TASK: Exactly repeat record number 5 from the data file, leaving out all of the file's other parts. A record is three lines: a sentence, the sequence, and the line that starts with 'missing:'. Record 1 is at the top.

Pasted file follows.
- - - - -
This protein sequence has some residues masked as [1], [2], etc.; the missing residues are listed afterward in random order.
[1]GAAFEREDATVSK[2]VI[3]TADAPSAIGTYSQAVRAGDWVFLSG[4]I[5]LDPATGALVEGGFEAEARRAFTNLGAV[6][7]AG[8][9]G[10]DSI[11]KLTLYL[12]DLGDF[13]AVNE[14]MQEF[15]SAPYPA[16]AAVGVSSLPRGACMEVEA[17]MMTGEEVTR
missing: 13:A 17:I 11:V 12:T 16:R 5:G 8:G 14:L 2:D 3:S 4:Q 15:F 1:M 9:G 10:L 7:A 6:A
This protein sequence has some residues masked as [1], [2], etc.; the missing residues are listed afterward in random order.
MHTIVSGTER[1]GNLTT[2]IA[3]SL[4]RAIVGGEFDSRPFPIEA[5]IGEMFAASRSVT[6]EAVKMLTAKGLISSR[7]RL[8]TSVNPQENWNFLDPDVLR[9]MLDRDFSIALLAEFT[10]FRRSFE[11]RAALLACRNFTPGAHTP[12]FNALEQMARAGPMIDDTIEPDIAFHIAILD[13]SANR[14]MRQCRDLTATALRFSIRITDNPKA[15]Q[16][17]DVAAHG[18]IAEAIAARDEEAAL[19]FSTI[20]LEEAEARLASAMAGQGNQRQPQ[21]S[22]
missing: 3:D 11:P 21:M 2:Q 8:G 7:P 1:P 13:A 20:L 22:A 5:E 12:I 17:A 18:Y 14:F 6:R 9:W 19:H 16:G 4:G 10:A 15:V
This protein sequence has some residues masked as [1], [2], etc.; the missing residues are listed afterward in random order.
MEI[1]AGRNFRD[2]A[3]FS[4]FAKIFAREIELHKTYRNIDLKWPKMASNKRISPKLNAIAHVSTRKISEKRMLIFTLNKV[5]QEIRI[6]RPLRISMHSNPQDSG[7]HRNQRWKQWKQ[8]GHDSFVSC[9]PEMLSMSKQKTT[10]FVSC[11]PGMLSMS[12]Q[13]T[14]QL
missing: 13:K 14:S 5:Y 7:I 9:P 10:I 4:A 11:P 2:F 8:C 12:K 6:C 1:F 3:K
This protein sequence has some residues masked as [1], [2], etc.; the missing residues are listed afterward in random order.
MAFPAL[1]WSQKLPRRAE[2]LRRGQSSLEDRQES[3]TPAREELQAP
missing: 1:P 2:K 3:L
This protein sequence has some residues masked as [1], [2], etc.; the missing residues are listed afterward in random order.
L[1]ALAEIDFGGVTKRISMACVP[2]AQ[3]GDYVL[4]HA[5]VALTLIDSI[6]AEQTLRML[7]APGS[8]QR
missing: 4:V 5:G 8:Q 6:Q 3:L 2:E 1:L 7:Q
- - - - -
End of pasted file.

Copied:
This protein sequence has some residues masked as [1], [2], etc.; the missing residues are listed afterward in random order.
L[1]ALAEIDFGGVTKRISMACVP[2]AQ[3]GDYVL[4]HA[5]VALTLIDSI[6]AEQTLRML[7]APGS[8]QR
missing: 4:V 5:G 8:Q 6:Q 3:L 2:E 1:L 7:Q